One of the things that draws me back to Zion National Park time and again is its famed 9 mile round trip hike in to ‘The Subway’. Not for the faint of heart, this trek has no actual trail… the stream bed is your guide. It is better described as ‘bouldering’ in my mind, as you spend more time picking your path scrambling over rocks, boulders and trees than you do walking on anything that resembles a ‘trail’ in the literal sense of the word. If you’ve never done this hike before you may end up about half way through the journey beginning to doubt yourself, thinking that you must have lost your way. I believe the National Park Service advised a six to eight hour hike time, even if you move at a good pace and are physically fit. Though it takes a lot of commitment, the scenery along the way and the destination are well worth every step. I began this particular trip in the pre-dawn light. In rather a hasty manner I set off, eager to get there before the sun got up too high. My goal was to get in to ‘The Subway’ early enough to shoot in the morning light as well as making use of the afternoon reflective sun. As I made my way I was continually struck by the beauty surrounding me on all sides. There were three shots in the first mile or so that I really wanted to set up for and shoot, but in my haste I passed them up. By the time I was into the second mile of my journey the sun was starting to play off the canyon walls and I was seeing the sweetest bounce light on the pools of water in my path. I paused in thought for a moment and realized that there was no way I could ignore the images I was seeing, despite my former ambitions. I resolved that even if it meant that I missed shooting ‘The Subway’ in the light I had hoped for, that I could not miss the opportunities that were staring me straight in the face.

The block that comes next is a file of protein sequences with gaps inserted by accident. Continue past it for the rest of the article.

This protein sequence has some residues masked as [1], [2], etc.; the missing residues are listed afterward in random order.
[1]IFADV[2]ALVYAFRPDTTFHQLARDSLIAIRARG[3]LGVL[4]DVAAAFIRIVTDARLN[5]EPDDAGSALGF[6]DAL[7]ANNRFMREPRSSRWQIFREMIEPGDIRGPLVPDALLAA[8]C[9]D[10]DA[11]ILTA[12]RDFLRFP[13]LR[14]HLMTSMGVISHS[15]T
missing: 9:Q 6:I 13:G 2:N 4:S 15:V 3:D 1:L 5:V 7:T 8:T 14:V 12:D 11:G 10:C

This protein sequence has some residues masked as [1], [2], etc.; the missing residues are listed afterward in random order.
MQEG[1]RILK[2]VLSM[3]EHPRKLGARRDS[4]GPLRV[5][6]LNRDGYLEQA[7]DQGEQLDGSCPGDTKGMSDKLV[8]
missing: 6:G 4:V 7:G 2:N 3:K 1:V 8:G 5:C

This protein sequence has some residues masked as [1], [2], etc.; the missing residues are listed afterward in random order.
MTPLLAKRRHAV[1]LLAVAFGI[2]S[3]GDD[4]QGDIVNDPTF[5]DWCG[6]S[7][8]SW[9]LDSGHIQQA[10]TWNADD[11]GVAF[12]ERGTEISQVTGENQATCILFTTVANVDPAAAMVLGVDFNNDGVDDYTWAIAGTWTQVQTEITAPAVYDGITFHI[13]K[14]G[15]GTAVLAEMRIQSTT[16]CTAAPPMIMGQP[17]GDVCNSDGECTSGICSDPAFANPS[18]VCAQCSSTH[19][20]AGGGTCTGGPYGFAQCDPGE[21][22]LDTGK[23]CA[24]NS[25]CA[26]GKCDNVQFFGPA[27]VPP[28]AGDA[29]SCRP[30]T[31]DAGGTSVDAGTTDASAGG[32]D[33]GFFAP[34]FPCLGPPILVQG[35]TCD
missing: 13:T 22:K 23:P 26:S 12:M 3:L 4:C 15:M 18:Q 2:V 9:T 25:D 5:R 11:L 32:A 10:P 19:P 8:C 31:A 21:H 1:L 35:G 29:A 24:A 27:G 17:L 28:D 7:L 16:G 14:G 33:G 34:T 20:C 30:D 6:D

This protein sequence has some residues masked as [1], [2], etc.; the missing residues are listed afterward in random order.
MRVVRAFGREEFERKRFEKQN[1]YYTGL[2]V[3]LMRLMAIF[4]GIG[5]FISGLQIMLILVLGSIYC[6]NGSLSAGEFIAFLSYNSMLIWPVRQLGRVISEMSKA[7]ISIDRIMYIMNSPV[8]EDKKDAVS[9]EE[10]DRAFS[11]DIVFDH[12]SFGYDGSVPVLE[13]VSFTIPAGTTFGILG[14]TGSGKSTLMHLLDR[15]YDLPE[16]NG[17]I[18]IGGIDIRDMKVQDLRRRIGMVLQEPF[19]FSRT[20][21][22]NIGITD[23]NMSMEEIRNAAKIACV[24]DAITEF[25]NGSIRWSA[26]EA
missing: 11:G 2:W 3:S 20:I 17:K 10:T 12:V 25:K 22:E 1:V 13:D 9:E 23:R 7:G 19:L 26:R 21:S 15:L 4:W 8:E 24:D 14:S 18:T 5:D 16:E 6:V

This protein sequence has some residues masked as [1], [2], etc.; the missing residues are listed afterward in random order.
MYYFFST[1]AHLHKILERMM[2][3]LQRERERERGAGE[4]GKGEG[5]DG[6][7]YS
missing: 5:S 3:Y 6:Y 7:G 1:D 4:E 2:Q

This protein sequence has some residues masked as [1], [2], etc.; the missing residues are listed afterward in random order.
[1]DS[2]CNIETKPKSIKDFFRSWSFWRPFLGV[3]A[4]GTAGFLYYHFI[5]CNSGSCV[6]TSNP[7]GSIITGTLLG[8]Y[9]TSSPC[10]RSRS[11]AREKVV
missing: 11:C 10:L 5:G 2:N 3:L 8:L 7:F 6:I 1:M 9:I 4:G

I didn’t make it real far before I saw another pool with flaming orange reflections lighting up the surface of the water from the sunlight bouncing off the canyon’s red rock walls. Out came my gear and I was rewarded with a stunning image. This pattern continued for the remaining three and a half miles of my hike, each time I saw a setting where the light was right I took my time to capture the scene. Finally I reached Archangel Falls and knew my destination was very close. Just around the bend from Archangel Falls there is a channel in the rock of the stream bed where the water rushes through, and just beyond that is ‘The Subway’. Seeing this rock channel I decided to capture an image of it. I set up my camera on the tripod and took a few steps away towards the river bank to set down my hiking pack. No sooner had I moved away than I heard a horrifying ‘SMACK’ sound. I turned around to see that my tripod had fallen over, my camera was in the water and my 24-70mm lens completely snapped in half! At first I just stood there in utter disbelief. I soon collected myself and quickly ran to retrieve my damaged gear from the river. Waves of disbelief continued to crash over me as I stared at the broken pieces in my hands, and then it hit me… What if I hadn’t stopped to shoot all those images along the way in when the light was perfect? I would have had nothing to show for my journey! Just as suddenly as the feelings of frustration had overtaken me, a sudden deep feeling of thankfulness replaced it. Contemplating all this with a grateful heart, I took the memory card out of the camera body and slowly returned my broken equipment to the hiking pack. I comforted myself with the fact that I’ve always carried insurance on my gear so replacing it was not a problem. I stood up and walked the last couple hundred feet into ‘The Subway’, thinking as I went that on the bright side it meant I would need to come back in the fall to do it again an that is exactly what I plan to do. Was I sad as I stood inside ‘The Subway’ without my real camera equipment to capture this iconic location, of course I was, to say anything else would be an outright lie… but even more so I was thankful that I had taken the time to shoot when the light was right. I encourage you to do the same.
Your thoughts and comments are always welcome.
– Nathaniel Smalley